Summary : Revision of the author's thesis (doctoral)--Brown University, 1999.
Summary : Three narratives, set in the fifth, fourteenth, and twentieth centuries, all revolving around an ancient text and each with a love story at its centre, are the elements of this brilliantly ingenious novel, a follow-up to the international bestseller An Instance of the Fingerpost. Now Ian Pears returns with a greatly anticipated novel, so expertly imagined and perfectly constructed the author himself describes it as “a complexity.” The centuries are the 5th (the final days of the Roman Empire); the 14th (the years of the Plague — the Black Death); and the 20th (World War II). The setting for each is the same — Provence — and each has at its heart a love story. The narratives intertwine seamlessly, and what joins them thematically is an ancient text — “The Dream of Scipio” — a work of neo-Platonism that poses timeless philosophical questions. What is the obligation of the individual in a society under siege? What is the role of learning when civilization itself is threatened, whether by acts of man or nature? Does virtue lie more in engagement or in neutrality? “Power without wisdom is tyranny; wisdom without power is pointless,” warns one of Pears’s characters. The Dream of Scipio is a bona fide novel of ideas, a dazzling feat of storytelling, fiction for our times.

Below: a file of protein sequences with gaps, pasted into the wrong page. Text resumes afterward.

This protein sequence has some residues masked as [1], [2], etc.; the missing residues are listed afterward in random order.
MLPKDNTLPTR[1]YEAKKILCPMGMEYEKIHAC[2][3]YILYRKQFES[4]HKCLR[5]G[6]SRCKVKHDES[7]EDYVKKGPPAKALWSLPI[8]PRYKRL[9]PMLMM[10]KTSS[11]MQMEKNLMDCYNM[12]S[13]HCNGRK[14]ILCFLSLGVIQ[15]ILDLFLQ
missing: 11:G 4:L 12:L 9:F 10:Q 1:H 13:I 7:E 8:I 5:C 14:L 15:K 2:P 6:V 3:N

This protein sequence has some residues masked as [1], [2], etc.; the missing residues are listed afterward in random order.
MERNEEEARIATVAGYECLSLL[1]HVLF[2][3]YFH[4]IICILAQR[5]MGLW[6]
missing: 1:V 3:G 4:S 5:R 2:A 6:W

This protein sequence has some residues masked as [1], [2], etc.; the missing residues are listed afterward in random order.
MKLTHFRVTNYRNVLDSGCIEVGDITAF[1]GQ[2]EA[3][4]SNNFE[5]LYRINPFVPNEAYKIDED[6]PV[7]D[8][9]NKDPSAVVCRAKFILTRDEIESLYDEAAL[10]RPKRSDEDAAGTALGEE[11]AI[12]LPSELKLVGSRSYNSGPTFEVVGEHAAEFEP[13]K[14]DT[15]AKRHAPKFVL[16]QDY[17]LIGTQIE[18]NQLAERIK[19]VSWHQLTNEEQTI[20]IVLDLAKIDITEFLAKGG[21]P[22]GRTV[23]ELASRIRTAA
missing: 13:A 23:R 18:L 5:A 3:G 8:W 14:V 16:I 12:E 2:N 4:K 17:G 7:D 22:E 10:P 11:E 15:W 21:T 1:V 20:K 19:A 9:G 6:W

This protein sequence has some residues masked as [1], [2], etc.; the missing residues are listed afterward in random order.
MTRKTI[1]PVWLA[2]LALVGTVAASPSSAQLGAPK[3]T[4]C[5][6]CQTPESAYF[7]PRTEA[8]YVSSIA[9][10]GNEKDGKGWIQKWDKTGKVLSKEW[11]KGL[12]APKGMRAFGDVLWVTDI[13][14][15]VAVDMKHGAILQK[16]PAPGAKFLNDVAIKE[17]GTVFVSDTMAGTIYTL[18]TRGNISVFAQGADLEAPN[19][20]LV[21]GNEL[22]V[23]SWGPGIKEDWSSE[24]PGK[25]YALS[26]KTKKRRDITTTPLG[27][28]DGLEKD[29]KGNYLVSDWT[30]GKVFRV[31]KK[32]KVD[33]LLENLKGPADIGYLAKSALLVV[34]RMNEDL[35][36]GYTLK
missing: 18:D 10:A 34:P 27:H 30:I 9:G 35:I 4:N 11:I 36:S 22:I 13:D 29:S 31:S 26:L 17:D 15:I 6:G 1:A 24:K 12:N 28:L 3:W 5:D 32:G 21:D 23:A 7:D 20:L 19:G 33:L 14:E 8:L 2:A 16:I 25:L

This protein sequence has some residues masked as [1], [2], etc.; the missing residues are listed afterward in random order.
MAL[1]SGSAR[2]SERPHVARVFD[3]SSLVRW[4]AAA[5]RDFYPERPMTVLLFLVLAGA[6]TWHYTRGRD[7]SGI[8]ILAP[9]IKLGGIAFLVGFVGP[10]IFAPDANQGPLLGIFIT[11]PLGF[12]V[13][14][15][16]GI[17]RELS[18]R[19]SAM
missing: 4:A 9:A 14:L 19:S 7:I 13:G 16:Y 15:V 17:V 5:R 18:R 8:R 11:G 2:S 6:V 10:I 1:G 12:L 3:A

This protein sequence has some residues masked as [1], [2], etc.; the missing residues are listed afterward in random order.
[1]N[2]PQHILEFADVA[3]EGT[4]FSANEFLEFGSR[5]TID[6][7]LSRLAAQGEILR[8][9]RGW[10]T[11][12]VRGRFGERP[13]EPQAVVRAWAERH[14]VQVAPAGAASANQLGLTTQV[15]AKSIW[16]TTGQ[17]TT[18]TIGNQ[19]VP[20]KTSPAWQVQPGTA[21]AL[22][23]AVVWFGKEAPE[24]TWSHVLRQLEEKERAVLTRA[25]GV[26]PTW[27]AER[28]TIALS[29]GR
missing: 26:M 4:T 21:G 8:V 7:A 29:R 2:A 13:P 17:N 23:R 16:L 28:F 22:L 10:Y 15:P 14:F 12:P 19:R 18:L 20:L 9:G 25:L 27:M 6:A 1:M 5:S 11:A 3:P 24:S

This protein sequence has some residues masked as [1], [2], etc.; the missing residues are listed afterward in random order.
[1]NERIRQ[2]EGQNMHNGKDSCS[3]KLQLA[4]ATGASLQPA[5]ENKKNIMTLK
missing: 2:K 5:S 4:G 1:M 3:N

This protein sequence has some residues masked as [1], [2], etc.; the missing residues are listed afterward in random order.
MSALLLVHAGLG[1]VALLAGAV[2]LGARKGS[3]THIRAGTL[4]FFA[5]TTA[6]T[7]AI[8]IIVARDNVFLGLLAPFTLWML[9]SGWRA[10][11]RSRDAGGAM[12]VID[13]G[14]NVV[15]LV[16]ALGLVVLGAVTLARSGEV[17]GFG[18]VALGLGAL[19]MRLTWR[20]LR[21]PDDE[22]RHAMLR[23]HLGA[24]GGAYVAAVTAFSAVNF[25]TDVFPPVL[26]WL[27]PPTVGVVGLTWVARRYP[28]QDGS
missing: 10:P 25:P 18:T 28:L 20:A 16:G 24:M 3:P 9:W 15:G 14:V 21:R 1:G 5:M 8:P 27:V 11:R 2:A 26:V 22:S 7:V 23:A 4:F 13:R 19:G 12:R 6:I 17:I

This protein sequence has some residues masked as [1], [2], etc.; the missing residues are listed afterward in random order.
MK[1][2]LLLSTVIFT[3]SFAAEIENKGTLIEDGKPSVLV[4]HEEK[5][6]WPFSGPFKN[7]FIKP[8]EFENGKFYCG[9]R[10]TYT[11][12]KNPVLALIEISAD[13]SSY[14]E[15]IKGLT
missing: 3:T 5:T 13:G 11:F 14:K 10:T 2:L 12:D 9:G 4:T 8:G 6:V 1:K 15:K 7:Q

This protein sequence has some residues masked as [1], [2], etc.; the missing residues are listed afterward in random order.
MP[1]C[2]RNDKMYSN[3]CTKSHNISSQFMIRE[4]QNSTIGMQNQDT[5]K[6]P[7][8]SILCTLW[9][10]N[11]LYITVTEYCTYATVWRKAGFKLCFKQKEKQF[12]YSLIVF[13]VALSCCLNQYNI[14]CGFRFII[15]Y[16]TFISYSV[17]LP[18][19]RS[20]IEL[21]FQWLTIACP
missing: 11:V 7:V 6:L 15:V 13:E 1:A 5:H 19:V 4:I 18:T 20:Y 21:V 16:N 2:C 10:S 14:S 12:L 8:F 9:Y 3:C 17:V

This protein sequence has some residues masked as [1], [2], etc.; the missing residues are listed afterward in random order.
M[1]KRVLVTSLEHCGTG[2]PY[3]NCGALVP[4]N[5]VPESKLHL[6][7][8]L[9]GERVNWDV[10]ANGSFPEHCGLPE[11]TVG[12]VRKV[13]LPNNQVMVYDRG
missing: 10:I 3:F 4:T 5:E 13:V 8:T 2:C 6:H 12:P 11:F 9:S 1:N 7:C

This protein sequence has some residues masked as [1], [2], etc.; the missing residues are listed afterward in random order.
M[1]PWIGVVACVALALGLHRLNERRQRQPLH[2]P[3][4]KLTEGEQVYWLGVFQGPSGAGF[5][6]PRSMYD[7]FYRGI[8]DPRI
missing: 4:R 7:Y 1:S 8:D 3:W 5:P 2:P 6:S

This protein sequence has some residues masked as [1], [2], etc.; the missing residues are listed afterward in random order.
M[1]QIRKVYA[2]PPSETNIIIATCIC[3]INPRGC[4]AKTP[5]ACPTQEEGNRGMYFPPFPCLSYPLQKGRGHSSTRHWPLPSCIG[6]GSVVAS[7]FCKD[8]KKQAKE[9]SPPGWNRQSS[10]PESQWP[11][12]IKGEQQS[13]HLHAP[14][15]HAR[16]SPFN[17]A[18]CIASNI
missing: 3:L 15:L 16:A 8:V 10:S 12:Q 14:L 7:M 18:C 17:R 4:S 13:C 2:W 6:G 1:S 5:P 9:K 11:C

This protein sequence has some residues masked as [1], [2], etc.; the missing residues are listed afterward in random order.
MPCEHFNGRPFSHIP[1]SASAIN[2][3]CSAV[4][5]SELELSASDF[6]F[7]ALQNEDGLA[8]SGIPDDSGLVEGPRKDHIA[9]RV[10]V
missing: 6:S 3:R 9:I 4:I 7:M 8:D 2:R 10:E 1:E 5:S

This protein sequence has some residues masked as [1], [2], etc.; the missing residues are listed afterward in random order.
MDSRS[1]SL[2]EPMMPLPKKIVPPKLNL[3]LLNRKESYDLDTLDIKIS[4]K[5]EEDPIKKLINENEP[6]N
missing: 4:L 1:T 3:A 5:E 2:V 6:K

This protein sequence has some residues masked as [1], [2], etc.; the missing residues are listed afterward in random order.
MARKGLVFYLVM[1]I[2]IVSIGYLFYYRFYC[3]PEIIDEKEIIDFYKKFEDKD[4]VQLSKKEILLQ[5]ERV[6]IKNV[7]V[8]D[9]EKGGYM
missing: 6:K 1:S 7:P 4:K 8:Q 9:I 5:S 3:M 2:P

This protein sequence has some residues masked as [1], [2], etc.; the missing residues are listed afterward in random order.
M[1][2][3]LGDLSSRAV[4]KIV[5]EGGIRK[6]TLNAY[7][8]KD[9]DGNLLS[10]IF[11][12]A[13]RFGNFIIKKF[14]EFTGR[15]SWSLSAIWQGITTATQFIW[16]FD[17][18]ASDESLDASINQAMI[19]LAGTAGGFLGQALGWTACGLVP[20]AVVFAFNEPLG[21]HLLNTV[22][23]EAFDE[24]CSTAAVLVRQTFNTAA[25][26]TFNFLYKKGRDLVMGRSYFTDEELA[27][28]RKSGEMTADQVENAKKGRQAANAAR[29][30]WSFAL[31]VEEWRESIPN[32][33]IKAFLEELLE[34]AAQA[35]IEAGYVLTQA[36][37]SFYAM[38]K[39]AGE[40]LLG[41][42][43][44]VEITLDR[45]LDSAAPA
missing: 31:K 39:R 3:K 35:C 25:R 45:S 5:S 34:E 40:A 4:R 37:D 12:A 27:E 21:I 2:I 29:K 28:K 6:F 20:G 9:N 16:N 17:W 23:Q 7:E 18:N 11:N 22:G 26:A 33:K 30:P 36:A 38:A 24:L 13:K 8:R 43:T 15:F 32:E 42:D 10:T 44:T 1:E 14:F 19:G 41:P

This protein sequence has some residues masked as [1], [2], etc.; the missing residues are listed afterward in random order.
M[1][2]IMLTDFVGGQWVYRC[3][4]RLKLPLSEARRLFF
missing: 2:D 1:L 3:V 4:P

Summary : The Scope of History brings together a selection of classic and new articles in the field of Spanish and specifically Castilian history, focusing on the historiography of Alfonso X, King of Castile. The volume shows how the Alfonsine histories became well-fashioned and independent works of literature, having begun as simple compilations of preexisting texts. The author seeks to point out that the editors of the Alfonsine histories amplify and alter their sources, rejoin them with artistic skill, and generally arrange the elements into an ordered system. In so doing, Fraker explains, the final text speaks uniquely, giving voice to themes alien to the original texts. Fraker also aims to illustrate the scope of the editorial labor which set Alfonso's General Estoria and his Estoria de Espaa apart from their contemporary histories. In his introduction the author addresses the place of Alfonso's work in its own time, giving the reader a notion of what other works in the genre were like and how they differ. The connecting thread running through these chapters is a continuing focus on the art of the compiler. Medieval historical compilations are by definition scissors-and-paste jobs, stringing older texts together to tell new, different stories. But the Alfonsine editors bend the rules: in the short run they make their work yield the themes they think important, and in the long run they build a literary monument of impressive architecture. Charles F. Fraker is Professor Emeritus in Romance Languages, University of Michigan.